lawskills
Loading
Did you know you can download our entire database for free?


Resources
[more] 

Georgia Caselaw:
Browse
Greatest Hits

Georgia Code: Browse

(external) Findlaw Georgia Law Resources


This site exists because of donors like you.

Thanks!


Lawskills.com Georgia Caselaw
YOUNG v. THE STATE.
28803.
JORDAN, Justice.
Armed robbery. Chatham Superior Court. Before Judge Harrison.
On January 8, 1973 a jury in Chatham County found the appellant guilty of armed robbery and aggravated assault. A motion for new trial on the general grounds was overruled on December 19, 1973, from which this appeal is taken.
The record shows that on May 24, 1972, at approximately 10:00 a.m. a black male entered a convenience store in Savannah, Georgia brandishing a nickel-plated revolver and demanding that the store operator give him all the money in the register. Upon the operator's inquiry as to the seriousness of his request, he quickly replied "Lady, you want to get shot." Subsequent to the demand for the money an elderly gentleman, one Henry Lamar, entered the establishment and was advised by the desperado that he should "hold it." Mr. Lamar complied with the request, but to no avail since the bandit shot him in the leg. The robber then hastily fled from the store bearing the fruits of his endeavor, twenty-six dollars.
The store operator immediately informed the authorities by telephone as to what had transpired, and they arrived at the scene without delay. The suspect was described to the police as a short, slender, black male wearing dark slacks, a grey "skinny knit" sweater pulled over his nose, and a "dark blue floppy hat."
The police, after obtaining the description, began cruising the area in search of the bandit. A suspect was spotted some six blocks from the victimized establishment fitting the description given by the store operator. The suspect was advised that he should not attempt to flee, but he disregarded this advice and with "blue floppy hat" in hand he attempted to avoid capture. A long chase ensued with the suspect finally being cornered under a house. During the chase the suspect at one time drew a nickel-plated revolver from the folds of his apparel. The pistol was subsequently discarded on the ground after a warning shot by the gendarme. When inspected after his apprehension it was found that the suspect fit the description given the police except that he was not wearing the long-sleeved "skinny knit," and he carried only eighteen dollars. There was evidence concerning the pistol that, although it had not been fired in the presence of the police, one round had been discharged within the last hour.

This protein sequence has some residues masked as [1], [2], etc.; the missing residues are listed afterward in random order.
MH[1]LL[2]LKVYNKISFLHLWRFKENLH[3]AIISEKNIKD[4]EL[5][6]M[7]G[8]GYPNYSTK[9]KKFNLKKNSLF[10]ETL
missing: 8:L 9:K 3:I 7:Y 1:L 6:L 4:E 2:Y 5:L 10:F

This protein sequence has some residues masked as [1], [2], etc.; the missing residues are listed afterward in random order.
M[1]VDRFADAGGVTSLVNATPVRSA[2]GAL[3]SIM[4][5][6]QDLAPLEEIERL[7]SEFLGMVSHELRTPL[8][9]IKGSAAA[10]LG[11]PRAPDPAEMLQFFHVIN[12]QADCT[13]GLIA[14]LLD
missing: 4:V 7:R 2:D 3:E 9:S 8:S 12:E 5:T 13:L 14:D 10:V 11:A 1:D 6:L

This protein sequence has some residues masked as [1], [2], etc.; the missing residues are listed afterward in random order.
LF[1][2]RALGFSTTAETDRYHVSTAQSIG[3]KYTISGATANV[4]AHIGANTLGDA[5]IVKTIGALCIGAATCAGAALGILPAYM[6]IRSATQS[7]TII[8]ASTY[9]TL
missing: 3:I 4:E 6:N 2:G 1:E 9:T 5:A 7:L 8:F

At the trial of the case the appellant's sister claimed that he was in her presence at the time of the robbing and shooting.
As stated earlier, this evidence went before the jury and they found appellant guilty of both armed robbery and aggravated assault. The appellant now claims that this verdict was not supported by the evidence and that his motion for new trial should have been granted.
At the time the jury went out for its determination it had heard the testimony of the store operator, the victim of the shooting, the detective that apprehended appellant, and appellant's sister. The "blue floppy hat" and the "nickel-plated revolver" were identified as being the same as, or similar to, those used in the holdup. The detective testified as to the chase and the recent discharging of the firearm. Although appellant's sister stated that he was with her during the time in which the crime was committed, the credibility of her testimony was entirely within the province of the jury. Clenney v. State, 229 Ga. 561 (2) (192 SE2d 907). The evidence, although circumstantial, adequately supported the verdict.
Andrew J. Ryan, Jr., District Attorney, for appellee.
John R. Calhoun, for appellant.
SUBMITTED APRIL 12, 1974 -- DECIDED APRIL 23, 1974.
Friday May 22 12:46 EDT


This site exists because of donors like you.

Thanks!


Valid HTML 4.0!

Valid CSS!





Home - Tour - Disclaimer - Privacy - Contact Us
Copyright © 2000,2002,2004 Lawskills.com